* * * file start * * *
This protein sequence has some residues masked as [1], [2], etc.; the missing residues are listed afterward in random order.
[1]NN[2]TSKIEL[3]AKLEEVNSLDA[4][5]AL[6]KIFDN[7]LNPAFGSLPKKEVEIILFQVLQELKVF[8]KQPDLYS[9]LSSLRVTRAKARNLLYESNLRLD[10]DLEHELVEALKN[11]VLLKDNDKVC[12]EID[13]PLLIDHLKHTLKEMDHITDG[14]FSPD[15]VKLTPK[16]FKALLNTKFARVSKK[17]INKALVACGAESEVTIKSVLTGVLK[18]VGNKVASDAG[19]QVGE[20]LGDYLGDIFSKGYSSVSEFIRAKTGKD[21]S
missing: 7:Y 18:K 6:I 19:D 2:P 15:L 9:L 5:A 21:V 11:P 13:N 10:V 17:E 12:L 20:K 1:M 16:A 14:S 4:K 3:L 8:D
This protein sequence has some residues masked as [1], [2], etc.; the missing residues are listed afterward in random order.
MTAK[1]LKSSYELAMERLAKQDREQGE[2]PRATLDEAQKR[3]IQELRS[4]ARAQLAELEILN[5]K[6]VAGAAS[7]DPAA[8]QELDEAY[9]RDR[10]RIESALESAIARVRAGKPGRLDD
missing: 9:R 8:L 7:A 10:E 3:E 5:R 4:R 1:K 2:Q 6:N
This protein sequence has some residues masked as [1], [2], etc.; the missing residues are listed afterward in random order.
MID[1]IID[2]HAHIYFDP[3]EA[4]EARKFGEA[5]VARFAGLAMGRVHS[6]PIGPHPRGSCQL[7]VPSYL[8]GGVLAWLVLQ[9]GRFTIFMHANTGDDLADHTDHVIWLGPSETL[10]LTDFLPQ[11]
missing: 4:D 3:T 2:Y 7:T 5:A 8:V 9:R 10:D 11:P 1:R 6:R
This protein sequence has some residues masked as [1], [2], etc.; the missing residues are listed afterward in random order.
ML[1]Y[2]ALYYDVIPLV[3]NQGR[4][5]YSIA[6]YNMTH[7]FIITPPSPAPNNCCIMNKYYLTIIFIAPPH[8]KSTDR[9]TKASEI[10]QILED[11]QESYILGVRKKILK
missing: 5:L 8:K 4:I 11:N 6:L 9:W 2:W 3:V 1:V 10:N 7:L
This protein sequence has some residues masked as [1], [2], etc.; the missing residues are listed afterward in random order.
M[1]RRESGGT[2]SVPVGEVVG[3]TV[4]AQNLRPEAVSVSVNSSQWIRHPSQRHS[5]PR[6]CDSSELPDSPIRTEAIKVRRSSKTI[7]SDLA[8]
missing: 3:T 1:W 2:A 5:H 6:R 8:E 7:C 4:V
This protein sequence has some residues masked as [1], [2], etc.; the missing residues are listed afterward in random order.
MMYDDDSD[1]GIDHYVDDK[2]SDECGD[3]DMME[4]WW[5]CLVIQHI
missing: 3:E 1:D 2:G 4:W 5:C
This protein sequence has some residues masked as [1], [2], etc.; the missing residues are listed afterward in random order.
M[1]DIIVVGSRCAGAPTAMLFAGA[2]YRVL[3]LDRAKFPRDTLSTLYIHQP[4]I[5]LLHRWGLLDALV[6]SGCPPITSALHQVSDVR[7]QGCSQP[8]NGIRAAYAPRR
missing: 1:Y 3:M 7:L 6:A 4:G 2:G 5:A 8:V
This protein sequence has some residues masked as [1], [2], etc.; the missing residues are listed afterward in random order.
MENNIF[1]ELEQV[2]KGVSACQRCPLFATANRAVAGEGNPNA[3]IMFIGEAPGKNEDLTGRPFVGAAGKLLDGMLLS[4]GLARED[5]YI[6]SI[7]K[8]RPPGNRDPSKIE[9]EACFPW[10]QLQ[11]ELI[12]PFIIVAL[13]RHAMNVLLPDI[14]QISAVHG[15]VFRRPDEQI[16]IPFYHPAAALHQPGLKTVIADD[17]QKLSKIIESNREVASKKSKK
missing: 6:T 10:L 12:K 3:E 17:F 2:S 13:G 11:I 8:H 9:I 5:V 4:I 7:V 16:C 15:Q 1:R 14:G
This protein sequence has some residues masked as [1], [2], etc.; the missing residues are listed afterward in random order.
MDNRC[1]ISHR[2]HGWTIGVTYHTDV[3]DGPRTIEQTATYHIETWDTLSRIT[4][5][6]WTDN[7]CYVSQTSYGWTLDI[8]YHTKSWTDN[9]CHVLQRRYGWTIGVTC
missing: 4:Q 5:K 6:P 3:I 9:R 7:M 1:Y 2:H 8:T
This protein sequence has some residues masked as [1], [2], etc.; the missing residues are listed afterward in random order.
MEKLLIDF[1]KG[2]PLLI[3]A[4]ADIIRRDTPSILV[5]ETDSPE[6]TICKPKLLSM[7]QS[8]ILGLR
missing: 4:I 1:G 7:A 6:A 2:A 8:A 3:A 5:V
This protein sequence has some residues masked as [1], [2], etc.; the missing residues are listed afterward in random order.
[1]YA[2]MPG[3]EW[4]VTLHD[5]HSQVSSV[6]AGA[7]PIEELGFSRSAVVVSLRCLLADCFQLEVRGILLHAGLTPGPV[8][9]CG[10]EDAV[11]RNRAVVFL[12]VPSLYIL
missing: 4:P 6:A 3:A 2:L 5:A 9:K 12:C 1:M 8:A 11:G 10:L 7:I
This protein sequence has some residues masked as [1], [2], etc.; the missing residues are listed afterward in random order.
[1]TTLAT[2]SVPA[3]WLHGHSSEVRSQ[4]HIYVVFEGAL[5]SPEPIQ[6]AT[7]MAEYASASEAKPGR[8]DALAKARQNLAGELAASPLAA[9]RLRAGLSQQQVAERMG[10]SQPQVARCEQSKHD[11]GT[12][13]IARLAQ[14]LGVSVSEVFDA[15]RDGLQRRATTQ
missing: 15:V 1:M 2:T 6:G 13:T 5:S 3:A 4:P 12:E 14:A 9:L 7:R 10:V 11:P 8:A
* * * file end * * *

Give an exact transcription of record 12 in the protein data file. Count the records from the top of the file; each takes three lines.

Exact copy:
This protein sequence has some residues masked as [1], [2], etc.; the missing residues are listed afterward in random order.
[1]TTLAT[2]SVPA[3]WLHGHSSEVRSQ[4]HIYVVFEGAL[5]SPEPIQ[6]AT[7]MAEYASASEAKPGR[8]DALAKARQNLAGELAASPLAA[9]RLRAGLSQQQVAERMG[10]SQPQVARCEQSKHD[11]GT[12][13]IARLAQ[14]LGVSVSEVFDA[15]RDGLQRRATTQ
missing: 15:V 1:M 2:T 6:G 13:T 5:S 3:A 4:P 12:E 14:A 9:L 7:R 10:V 11:P 8:A